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Wikileaks’ Assange wanted by Interpol: Persecution not prosecution?

December 1, 2021 | Debbie Turner

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Here at OSM we’ve been keeping you informed about the latest round of Wikileaks leaks. We told how the Wikileaks website was under a mass distributed denial of service attack, and then posted an article on some of the key points from the leaked cables.

Now the news is that Julian Assange, founder of Wikileaks, has been added to Interpol’s most wanted list following accusations of rape and other sex crimes, even though no charges have yet been brought against him by Swedish authorities. However Assange’s lawyer, Mark Stephens says that although Swedish authorities pursue his arrest, they have continually turned down offers to speak to him, according to a report by Raphael G. Satter over on The Washington Post.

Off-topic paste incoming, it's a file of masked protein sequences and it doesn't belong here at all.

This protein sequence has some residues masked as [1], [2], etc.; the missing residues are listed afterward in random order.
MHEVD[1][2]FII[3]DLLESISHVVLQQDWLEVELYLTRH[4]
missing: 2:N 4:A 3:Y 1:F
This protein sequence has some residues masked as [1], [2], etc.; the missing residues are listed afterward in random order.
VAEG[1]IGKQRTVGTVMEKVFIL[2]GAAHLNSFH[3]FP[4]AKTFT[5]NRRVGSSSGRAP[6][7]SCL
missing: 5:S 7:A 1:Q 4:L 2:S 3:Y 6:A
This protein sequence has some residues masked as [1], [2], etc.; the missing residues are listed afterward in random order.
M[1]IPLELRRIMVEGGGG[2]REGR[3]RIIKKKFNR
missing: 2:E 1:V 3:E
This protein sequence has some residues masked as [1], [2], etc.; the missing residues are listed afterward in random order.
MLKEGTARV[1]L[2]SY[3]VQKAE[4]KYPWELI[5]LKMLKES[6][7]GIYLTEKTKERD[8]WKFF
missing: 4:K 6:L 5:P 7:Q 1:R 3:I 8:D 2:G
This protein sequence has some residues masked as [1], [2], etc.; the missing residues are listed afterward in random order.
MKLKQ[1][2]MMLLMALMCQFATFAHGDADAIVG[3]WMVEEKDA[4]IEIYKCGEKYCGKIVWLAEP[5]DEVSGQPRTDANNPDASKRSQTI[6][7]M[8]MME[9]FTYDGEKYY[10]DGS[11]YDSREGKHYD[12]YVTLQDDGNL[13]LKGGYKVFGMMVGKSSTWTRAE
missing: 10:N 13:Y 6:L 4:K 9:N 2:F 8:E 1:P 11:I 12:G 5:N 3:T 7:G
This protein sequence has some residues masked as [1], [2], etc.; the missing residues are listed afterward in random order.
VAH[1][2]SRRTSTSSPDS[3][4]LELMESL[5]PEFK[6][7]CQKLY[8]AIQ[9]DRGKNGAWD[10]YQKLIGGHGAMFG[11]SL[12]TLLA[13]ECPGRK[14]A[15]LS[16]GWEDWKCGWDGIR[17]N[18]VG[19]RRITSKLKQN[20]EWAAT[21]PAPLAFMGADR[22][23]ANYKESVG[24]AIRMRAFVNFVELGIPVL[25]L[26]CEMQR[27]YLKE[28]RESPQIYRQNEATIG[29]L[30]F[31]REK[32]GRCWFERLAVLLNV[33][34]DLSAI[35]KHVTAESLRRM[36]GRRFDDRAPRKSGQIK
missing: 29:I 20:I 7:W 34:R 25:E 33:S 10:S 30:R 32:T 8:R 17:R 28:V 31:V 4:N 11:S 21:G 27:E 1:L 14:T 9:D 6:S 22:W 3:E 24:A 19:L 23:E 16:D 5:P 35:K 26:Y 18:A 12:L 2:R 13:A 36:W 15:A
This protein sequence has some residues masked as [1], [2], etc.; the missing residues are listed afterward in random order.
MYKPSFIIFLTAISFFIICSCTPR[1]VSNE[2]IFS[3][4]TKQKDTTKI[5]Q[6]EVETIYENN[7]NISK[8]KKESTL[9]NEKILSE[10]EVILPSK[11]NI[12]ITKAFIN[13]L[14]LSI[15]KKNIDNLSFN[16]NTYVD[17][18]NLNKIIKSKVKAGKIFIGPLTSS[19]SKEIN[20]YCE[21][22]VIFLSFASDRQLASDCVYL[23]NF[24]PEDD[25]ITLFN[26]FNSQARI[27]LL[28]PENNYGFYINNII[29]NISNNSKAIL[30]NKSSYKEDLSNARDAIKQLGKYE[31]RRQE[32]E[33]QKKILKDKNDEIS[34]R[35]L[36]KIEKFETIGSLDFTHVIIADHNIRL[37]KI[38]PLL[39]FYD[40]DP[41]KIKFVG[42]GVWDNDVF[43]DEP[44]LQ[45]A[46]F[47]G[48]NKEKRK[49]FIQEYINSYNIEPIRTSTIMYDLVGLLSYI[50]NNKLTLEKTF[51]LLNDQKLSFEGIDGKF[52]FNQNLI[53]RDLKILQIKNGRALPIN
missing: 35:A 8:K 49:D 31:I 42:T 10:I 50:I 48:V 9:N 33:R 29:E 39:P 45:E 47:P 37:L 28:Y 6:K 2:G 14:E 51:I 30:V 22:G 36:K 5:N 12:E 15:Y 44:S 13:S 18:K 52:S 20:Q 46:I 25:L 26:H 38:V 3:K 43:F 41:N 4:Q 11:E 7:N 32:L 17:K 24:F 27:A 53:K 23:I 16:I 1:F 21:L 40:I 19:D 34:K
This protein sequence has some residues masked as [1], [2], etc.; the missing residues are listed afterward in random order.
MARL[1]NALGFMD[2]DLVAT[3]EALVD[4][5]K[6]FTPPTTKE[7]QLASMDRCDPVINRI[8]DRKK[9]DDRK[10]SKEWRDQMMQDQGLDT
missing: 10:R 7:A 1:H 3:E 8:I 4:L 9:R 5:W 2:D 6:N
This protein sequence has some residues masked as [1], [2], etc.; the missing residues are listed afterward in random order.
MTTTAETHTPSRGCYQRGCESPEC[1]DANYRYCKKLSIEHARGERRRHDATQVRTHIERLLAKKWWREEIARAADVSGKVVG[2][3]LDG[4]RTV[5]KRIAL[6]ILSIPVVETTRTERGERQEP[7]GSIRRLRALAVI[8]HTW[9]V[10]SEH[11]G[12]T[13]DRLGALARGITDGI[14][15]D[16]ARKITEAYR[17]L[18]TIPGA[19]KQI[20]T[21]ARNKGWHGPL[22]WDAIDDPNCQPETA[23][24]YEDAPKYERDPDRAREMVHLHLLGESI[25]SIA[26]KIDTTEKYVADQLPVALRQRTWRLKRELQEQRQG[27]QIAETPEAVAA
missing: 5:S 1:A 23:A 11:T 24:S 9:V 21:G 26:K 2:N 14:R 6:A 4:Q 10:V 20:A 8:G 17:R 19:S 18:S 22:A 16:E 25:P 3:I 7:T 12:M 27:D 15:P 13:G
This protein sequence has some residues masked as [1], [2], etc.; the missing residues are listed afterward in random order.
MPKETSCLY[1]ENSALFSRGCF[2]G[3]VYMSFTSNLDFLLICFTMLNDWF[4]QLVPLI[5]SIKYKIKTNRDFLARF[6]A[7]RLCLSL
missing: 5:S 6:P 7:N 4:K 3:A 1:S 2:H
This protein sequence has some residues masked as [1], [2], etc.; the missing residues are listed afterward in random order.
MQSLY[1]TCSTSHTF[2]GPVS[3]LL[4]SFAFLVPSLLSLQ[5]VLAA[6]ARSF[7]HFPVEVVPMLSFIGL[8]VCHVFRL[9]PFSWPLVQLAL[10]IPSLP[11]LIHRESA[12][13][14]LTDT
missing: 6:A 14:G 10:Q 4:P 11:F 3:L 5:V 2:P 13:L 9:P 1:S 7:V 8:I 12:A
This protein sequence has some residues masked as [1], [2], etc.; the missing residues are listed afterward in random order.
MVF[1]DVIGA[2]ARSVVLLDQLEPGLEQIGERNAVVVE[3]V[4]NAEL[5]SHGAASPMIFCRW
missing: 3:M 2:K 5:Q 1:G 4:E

Assange’s whereabouts are presently unknown but he has had an online presence and Stephens asserts that Assange is being persecuted by Swedish officials as he has not given formal notice of the allegations in question. Stephens went so far as to accuse Swedish Director of Public Prosecution, Marianne Ny, of “casual disregard,” regarding her duties. Meanwhile Swedish officials claim that Assange should be detained because he is not available to be questioned.

The latest round of leaks has caused a lot of embarrassment to the U.S. government who have made no secret of its displeasure at the disclosures. For more on this go to Mark Stephens asserts that the Swedish authorities’ treatment of Assange is “persecution and not a prosecution.” Do you agree with this? We’d be interested to know what you think so feel free to send in your comments

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  1. Eduardo says:

    It would be reasonable to assume that this are fabricated accusations aimed at discrediting and bringing down the whistle blower. But this is the future of unauthorized disclosure and even if they remove Assange, others will emerge. They won't be able to stop this form of citizen control in the age of the internet. This is probably a very good thing.

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